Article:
Understanding tables, databases, and the Data Catalog - Amazon Athena

Understanding tables, databases, and the Data Catalog

In Athena, tables and databases are containers for the metadata definitions that define a schema for underlying source data. For each dataset, a table needs to exist in Athena. The metadata in the table tells Athena where the data is located in Amazon S3, and specifies the structure of the data, for example, column names, data types, and the name of the table. Databases are a logical grouping of tables, and also hold only metadata and schema information for a dataset.

For each dataset that you'd like to query, Athena must have an underlying table it will use for obtaining and returning query results. Therefore, before querying data, a table must be registered in Athena. The registration occurs when you either create tables automatically or manually.

Regardless of how the tables are created, the tables creation process registers the dataset with Athena. This registration occurs in the AWS Glue Data Catalog and enables Athena to run queries on the data.

  • To create a table automatically, use an AWS Glue crawler from within Athena. For more information about AWS Glue and crawlers, see Integration with AWS Glue. When AWS Glue creates a table, it registers it in its own AWS Glue Data Catalog. Athena uses the AWS Glue Data Catalog to store and retrieve this metadata, using it when you run queries to analyze the underlying dataset.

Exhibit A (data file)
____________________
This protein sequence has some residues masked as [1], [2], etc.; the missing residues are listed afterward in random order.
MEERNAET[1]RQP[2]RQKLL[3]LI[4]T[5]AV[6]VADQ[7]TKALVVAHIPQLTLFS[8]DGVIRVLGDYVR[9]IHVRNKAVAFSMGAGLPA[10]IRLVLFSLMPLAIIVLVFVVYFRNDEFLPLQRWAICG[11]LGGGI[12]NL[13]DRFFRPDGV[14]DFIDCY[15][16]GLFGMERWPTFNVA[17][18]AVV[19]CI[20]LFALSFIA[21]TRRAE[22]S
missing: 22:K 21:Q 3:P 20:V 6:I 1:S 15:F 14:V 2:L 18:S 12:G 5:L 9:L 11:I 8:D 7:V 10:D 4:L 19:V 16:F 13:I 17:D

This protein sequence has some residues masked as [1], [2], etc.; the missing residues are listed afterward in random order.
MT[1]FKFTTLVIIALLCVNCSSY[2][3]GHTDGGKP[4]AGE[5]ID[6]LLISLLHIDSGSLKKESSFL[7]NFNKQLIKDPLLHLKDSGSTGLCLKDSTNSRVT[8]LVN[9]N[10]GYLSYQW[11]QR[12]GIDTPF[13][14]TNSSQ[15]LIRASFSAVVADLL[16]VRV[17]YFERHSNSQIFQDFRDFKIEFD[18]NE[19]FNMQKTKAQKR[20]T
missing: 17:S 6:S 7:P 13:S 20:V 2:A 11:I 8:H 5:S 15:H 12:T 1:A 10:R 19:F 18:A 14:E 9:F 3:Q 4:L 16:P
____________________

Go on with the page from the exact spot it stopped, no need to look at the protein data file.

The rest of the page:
After you create a table, you can use SQL SELECT statements to query it, including getting specific file locations for your source data. Your query results are stored in Amazon S3 in the query result location that you specify.

The AWS Glue Data Catalog is accessible throughout your Amazon Web Services account. Other AWS services can share the AWS Glue Data Catalog, so you can see databases and tables created throughout your organization using Athena and vice versa. In addition, AWS Glue lets you automatically discover data schema and extract, transform, and load (ETL) data.

  • To create a table manually:

    • Use the Athena console to run the Create Table Wizard.

    • Use the Athena console to write Hive DDL statements in the Query Editor.

    • Use the Athena API or CLI to run a SQL query string with DDL statements.

    • Use the Athena JDBC or ODBC driver.

When you create tables and databases manually, Athena uses HiveQL data definition language (DDL) statements such as CREATE TABLE, CREATE DATABASE, and DROP TABLE under the hood to create tables and databases in the AWS Glue Data Catalog.


If you have tables in Athena created before August 14, 2017, they were created in an Athena-managed internal data catalog that exists side-by-side with the AWS Glue Data Catalog until you choose to update. For more information, see Upgrading to the AWS Glue Data Catalog step-by-step.

When you query an existing table, under the hood, Amazon Athena uses Presto, a distributed SQL engine. We have examples with sample data within Athena to show you how to create a table and then issue a query against it using Athena. Athena also has a tutorial in the console that helps you get started creating a table based on data that is stored in Amazon S3.

  • For a step-by-step tutorial on creating a table and writing queries in the Athena Query Editor, see Getting started.

  • Run the Athena tutorial in the console. This launches automatically if you log in to https://console.aws.amazon.com/athena/ for the first time. You can also choose Tutorial in the console to launch it.